to the member profile
for University of Waterloo

Educational services







GHG Reduction


Waste Reduction




Be a leader in sustainability education and research


Operate the campus sustainably through improvements on campus such as water bottle refill stations, battery drop off locations, car share parking spots, secure bike parking locations, book drop offs, green spaces or green roofs


Build a culture of sustainability

Sustainability Projects


Waterloo Hosted the Together | Ensemble Conference: a free, virtual conference devoted to tracking progress on the United Nation’s Sustainable Development Goals (SDGs).

Sustainability Office and Grounds hosted two tree plantings: As part of campus naturalization efforts, 45 volunteers (staff, faculty, and students) planted a variety of native and ecologically appropriate species across parts of main and North campus, including 200 trees/shrubs and 200 wildflowers. These plants now populate land recently cleared of invasive species and will provide important habitat for local pollinators and wildlife.


The Housing Team implemented the Move-in, Move-out Program: Involved the redistribution & recycling of unfinished products and items. Through this initiative, 11,000 tonnes of waste was repurposed. They also launched an internal incentive for EV fleet lighter duty vehicles such as gator golf carts.

Relaunched eco-container, eco-mug program (lots of single-use cups): Reusable takeout containers for all resident dining halls. 20,000 uses/month pre-pandemic.

Initiated a project to install faucet aerators: installed on most sinks across campus and retrofit showerheads in Campus Housing to lower-flow fixtures.


Waterloo received funding through the NRCAN ZEVIP program to expand 15 new electric vehicle charging stations on campus.

Waterloo completed construction on and opened for use the secure bike cage between EV3 and ML.


retained WalterFedy to conduct a campus-wide energy audit of all University buildings covering more than 7 million square feet of audited space. Their engineering team developed utility use profiles for all campus buildings, conducted a benchmarking exercise, and identified energy conservation measures for each facility. This project identified over 900 energy savings opportunities, which will be prioritized and scheduled for implementation toward their Shift: Neutral climate action plan’s 2025 carbon target.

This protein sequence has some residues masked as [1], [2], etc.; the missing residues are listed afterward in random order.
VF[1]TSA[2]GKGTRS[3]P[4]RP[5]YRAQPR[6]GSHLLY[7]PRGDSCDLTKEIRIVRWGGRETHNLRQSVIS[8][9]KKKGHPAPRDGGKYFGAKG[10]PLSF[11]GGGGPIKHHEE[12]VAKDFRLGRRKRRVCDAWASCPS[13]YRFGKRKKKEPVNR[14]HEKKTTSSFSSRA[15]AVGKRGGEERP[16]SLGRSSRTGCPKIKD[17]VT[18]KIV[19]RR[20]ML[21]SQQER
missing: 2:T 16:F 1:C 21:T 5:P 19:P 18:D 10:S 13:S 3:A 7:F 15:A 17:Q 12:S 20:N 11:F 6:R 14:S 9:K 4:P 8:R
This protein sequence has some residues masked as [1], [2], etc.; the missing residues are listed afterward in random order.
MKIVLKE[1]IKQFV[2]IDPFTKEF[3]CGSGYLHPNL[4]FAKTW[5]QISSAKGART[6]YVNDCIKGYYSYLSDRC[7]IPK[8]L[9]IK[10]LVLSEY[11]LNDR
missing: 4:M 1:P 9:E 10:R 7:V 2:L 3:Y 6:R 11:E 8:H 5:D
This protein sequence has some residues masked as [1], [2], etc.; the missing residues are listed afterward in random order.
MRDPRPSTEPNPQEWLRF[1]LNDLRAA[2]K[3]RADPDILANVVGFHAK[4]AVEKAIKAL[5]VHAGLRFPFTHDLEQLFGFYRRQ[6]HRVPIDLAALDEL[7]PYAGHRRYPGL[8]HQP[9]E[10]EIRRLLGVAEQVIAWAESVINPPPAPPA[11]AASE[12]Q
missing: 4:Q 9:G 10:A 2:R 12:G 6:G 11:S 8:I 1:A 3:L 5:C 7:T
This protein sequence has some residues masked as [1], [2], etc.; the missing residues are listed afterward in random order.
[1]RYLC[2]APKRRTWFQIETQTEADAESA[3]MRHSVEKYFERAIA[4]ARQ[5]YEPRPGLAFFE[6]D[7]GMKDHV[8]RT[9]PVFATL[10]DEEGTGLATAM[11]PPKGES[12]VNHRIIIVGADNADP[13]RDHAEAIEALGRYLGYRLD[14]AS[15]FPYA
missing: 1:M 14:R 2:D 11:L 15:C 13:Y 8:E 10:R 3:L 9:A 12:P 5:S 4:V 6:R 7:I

Increased Fair Trade purchases, and received Fair Trade Campus designation​.


Received the Sustainability Tracking, Assessment, and Rating System (STARS) Silver Rating.


Lighting Upgrade: A large scale lighting upgrade was conducted in the Physical Activities Complex, upgrading the lighting to LED and high efficiency fluorescent bulbs – for energy savings and improved lighting in the area. There is now the option of dimming and motion sensors have been installed.

Sustainability layer on Campus Map: added to campus map e.g. water bottle refill stations , battery drop off locations, car share parking spots, secure bike parking locations, book drop offs, green spaces or green roofs.

Bike Share Stations Installation: 3 Community Access Bike stations were installed with smart locks on campus, in partnership with city of Waterloo.


Lighting Audit: A campus wide lighting audit was conducted in order to identify the best areas to implement changes. As a result, a lighting retrofitting project was conducted and reduced energy use by 1 megawatt.

Waste Signage: Research was conducted on campus to identify why people would not recycle, and inconsistent signage proved to be a factor. As a result, signage was simplifies and placed in key areas.


Lighting Retrofit: Upgraded T12 light bulbs to high-efficiency T8 bulbs for over 300 light fixtures. This created annual savings of 61,000 KwH with an approximate 2.5 year payback.

Building Lighting Upgrade: Upgrade T8 & T12 fixtures to LED fixtures and bulbs, saving 401,000 KwH/yr with approximately an 8.5 year payback.

Waste: Collection of organic wastes from select offices and purchased a second composting unit. Cost of $10 000 for a digester and an additional $10 000 for the composting unit.


Hired a Sustainability Coordinator: This position was created to support all campus groups who are implementing sustainability programs and policies. As well as provide administrative support to the creation of a Sustainability Advisory Committee.


Hired an Energy Manager: The Energy Manager is responsible for supporting further energy projects going forward.


All new development lands at main campus are storm water management self sufficient.

All fall leaves are composted on site rather than landfilled.

Naturalization of Laurel Creek Corridor.